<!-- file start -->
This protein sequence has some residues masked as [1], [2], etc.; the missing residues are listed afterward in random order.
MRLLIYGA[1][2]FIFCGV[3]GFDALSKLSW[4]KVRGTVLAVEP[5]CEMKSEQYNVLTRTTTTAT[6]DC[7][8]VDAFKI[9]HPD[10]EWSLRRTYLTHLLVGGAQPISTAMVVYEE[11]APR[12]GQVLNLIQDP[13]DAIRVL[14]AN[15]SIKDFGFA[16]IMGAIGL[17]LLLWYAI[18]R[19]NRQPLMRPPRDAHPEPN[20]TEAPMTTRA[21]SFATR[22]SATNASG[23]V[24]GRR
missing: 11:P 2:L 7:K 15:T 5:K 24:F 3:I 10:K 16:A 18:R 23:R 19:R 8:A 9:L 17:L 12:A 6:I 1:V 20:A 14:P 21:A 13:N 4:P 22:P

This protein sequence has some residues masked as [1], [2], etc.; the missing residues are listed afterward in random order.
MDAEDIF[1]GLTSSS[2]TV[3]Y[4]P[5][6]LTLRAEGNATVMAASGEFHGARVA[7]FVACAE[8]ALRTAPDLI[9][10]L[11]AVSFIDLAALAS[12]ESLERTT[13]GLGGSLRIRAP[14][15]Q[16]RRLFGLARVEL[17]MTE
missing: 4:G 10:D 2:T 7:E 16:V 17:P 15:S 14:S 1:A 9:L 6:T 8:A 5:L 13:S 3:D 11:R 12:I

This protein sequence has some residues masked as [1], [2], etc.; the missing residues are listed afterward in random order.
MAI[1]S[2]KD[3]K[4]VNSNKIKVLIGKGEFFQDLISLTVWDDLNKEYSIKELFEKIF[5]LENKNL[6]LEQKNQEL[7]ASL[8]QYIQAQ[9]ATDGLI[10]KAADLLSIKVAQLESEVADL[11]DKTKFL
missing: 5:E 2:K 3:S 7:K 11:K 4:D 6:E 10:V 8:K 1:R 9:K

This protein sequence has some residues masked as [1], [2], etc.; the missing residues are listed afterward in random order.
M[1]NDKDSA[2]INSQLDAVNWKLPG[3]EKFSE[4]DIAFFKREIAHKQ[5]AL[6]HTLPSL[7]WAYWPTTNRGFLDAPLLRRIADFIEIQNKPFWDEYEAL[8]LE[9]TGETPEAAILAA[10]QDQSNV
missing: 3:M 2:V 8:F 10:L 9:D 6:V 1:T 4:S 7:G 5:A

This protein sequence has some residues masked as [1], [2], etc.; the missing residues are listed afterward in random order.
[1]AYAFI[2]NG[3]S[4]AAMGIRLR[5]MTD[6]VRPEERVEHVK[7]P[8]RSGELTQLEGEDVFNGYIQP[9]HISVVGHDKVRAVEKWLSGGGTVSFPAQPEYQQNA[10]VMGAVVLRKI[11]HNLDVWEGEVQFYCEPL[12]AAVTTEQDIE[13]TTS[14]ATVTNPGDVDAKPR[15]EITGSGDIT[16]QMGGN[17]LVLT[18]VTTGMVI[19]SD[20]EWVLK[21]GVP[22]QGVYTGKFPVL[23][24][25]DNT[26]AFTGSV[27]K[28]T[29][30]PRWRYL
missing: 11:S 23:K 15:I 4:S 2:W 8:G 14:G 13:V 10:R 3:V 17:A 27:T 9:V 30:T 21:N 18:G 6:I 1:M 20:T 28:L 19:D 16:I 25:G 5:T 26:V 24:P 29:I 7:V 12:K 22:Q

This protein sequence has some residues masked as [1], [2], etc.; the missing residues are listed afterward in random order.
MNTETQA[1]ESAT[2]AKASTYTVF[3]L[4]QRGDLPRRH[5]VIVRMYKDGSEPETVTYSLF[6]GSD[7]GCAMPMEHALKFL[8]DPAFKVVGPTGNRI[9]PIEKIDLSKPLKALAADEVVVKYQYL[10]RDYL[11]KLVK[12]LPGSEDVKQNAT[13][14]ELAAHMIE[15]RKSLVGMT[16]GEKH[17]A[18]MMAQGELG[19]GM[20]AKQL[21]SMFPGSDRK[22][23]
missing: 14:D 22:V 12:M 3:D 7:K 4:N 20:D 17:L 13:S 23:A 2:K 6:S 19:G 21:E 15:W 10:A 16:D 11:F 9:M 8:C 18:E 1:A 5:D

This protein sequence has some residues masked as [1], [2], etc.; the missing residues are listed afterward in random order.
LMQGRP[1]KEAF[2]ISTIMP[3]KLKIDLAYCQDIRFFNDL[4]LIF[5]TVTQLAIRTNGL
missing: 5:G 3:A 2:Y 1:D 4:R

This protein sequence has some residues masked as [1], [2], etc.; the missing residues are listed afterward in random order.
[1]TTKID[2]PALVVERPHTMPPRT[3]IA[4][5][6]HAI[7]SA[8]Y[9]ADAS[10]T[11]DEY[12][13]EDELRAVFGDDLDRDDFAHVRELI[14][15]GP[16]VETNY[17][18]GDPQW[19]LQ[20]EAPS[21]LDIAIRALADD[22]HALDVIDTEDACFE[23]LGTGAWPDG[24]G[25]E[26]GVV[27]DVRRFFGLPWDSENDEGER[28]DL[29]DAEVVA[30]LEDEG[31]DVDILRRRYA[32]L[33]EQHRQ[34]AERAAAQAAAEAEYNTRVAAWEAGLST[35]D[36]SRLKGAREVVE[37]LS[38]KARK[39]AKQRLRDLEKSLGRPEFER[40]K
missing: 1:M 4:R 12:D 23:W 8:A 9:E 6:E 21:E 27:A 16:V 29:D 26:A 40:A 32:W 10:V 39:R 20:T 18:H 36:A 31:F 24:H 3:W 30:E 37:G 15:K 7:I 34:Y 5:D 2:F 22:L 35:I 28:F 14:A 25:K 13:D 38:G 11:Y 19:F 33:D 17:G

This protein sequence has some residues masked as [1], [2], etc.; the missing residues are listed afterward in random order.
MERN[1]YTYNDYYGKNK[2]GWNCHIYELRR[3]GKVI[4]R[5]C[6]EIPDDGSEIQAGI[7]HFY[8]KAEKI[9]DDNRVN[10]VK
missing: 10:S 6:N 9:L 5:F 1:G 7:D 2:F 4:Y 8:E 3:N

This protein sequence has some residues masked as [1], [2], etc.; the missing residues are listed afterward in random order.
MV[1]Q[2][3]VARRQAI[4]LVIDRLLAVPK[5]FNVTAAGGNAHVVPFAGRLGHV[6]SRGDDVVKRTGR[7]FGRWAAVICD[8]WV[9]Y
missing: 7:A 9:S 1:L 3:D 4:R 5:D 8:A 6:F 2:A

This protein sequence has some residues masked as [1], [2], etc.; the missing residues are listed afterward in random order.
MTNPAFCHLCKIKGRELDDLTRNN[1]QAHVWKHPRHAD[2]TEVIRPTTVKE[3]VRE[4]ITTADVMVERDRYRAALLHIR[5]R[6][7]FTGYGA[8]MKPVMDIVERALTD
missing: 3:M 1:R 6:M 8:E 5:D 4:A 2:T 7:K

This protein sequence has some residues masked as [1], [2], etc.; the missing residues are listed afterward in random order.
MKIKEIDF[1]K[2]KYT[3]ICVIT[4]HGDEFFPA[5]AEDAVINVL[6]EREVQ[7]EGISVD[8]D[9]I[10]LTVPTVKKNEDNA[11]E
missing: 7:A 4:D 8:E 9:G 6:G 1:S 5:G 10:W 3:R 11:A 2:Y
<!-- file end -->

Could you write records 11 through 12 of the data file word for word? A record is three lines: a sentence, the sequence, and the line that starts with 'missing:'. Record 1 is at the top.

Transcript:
This protein sequence has some residues masked as [1], [2], etc.; the missing residues are listed afterward in random order.
MTNPAFCHLCKIKGRELDDLTRNN[1]QAHVWKHPRHAD[2]TEVIRPTTVKE[3]VRE[4]ITTADVMVERDRYRAALLHIR[5]R[6][7]FTGYGA[8]MKPVMDIVERALTD
missing: 3:M 1:R 6:M 8:E 5:D 4:A 2:T 7:K

This protein sequence has some residues masked as [1], [2], etc.; the missing residues are listed afterward in random order.
MKIKEIDF[1]K[2]KYT[3]ICVIT[4]HGDEFFPA[5]AEDAVINVL[6]EREVQ[7]EGISVD[8]D[9]I[10]LTVPTVKKNEDNA[11]E
missing: 7:A 4:D 8:E 9:G 6:G 1:S 5:G 10:W 3:R 11:A 2:Y